Be it conservation of a natural species leaping towards extinction or a journey of the amalgamation of Caribbean Reggae music in Indian taste of melodies the realist documentary maker, Surabhi Sharma has made the audience visualise factuality with utmost creativity in her documentaries. Catch the exclusive interview of the social reformist visualiser conversing about her over the edge works, stirring life experiences and core inspirations
It was during the screening of her debut documentary Jari Mari: Of Cloth and Other Stories organised by Bodhivruksha and CN Kalaniketan at CEPT in Ahmedabad – a city that she remembers through childhood memories –when I procured an opportunity to connect with filmmaker Surabhi Sharma. The film portrays the slums adjacent to Mumbai’s international airport, narrating the struggles of the Jari Mari dwellers who each morning, wandering search of a new task so as to earn a day’s chapatti for their family.
Having graduated from the Film and Television Institute of India, Pune, Sharma became intimately attached to the city of Mumbai after completing her BA in Anthropology and Psychology from St Xavier’s College there. But it wasn’t the stardom of the city of dreams that captured her creativity; in her words, “Mumbai was an industrial hub during the post-independence era. It housed hundred-thousands of labourers and workers, and most of them fled after the Metropolitan was hit by the Great Bombay Textile Strike and the Bubonic Plague Epidemic, leaving the textile industry in an adversely devastating state. In the following scenario, the rest of the workers who decided to stay in the city soon became jobless. The situation of poverty amplified after the city of seven islands converted into the financial capital of India, boasting towering skyscrapers and competing geographies like Shanghai and Singapore. I wanted to showcase Mumbai through the eyesight of Jari Mari’s residents, especially women, who run an unnoticed textile industry.”
Sharma’s documentary has been showcased in various international film festivals so far, honouring her with numerous international accolades like Best Documentary Film, Kara International Film Festival, Karachi and Yamagata International Documentary Film Festival, Japan. This has accelerated her courage to direct more such films that touch issues at the grassroots, including Above the Din of Sewing Machines: a movie showcasing the garment industry of Bangalore lost amidst the technological boom, Pregnancy, Prescriptions and Protocol: The story of a tribal community health programme in South Gujarat that is coping up with women health crisis, and the Asia Pacific Screen Awards 2014 nominee Bidesai in Bambai. her current project Music in a Village Named 1 PB, where she talks about an age-old musical form that is headed towards oblivion is also one of a kind.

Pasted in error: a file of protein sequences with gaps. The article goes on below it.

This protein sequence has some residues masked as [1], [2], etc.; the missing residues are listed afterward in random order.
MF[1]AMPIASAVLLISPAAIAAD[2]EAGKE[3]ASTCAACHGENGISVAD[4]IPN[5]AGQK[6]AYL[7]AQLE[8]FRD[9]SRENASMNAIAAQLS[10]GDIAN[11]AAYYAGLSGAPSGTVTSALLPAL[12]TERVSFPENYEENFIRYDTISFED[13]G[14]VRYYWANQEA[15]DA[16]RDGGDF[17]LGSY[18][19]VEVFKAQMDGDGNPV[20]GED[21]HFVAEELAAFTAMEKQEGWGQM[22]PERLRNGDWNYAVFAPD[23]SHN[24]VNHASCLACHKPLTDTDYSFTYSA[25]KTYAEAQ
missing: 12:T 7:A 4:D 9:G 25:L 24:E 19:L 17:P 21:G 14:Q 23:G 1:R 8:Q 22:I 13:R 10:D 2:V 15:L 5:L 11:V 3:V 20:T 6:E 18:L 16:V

My questions to the sensitive and insightful filmmaker, were quite direct – “Why do we not see documentaries and art films releasing in our nearest talkies? Why do audiences still consume the same old ‘entertainment’ content, which may be visually appealing but are not thought-provoking or enriching?” Sharma must have frequently faced these sorts of queries during her visits to discourses at the National Institute of Design, Centre for Media and Cultural Studies and Tata Institute of Social Science. But to my astonishment, she smilingly replied, “I had been in the mainstream industry in the early days of my career. I had originally been trained for fiction; I have even contributed scripts for small screen matinee prime-time shows. But, being an independent filmmaker, I eventually realised that offbeat filmmakers don’t make cinema to please audiences. The financial budget for a mainstream movie is colossally more than for a documentary. And multiplexes only release potboilers which will give the box-office populous figures. Parallel cinema is certainly picking up its pace, but it will take aeons for it to procure an equal number of shows in comparison to the conventional cinema. Hardik Mehta’s documentary Amadavad Ma Famous, which focuses on the life of a kite-runner, was one such stirring piece of art. But it too, eventually, did not gain financial rewards.”
When asked this, Sharma responded, “My college days were full of multidimensional films. We explored ethnicities and culture of cinema through Kannada, Bengali and even Gujarati movies. Hun Hunshi Hunshilal directed by Sanjiv Shah is one of the crystallising Gujarati experiences for me. Even directors like Satyajit Ray, Ritwik Ghatak and Mrinal Sen’s magnum opus creations played a major part in developing my aesthetics as a moviemaker.”
Surabhi Sharma is also uniquely gifted with the skill of literature, having co-authored the book Study of Salt Wash Water Toxicity on Wastewater Treatment. She also happens to be a film critic and reviewer, where she has commented on off-beat celluloid like, Sarpat which describes the urban blindness towards the village catastrophes, RV Ramani’s Nee Engey a movie on the art of traditional south Indian puppetry and some other serious cinemas. It’s heartening to see filmmakers like her showcase the proletarian problems on screen, helping to foment massive solutions off-screen.
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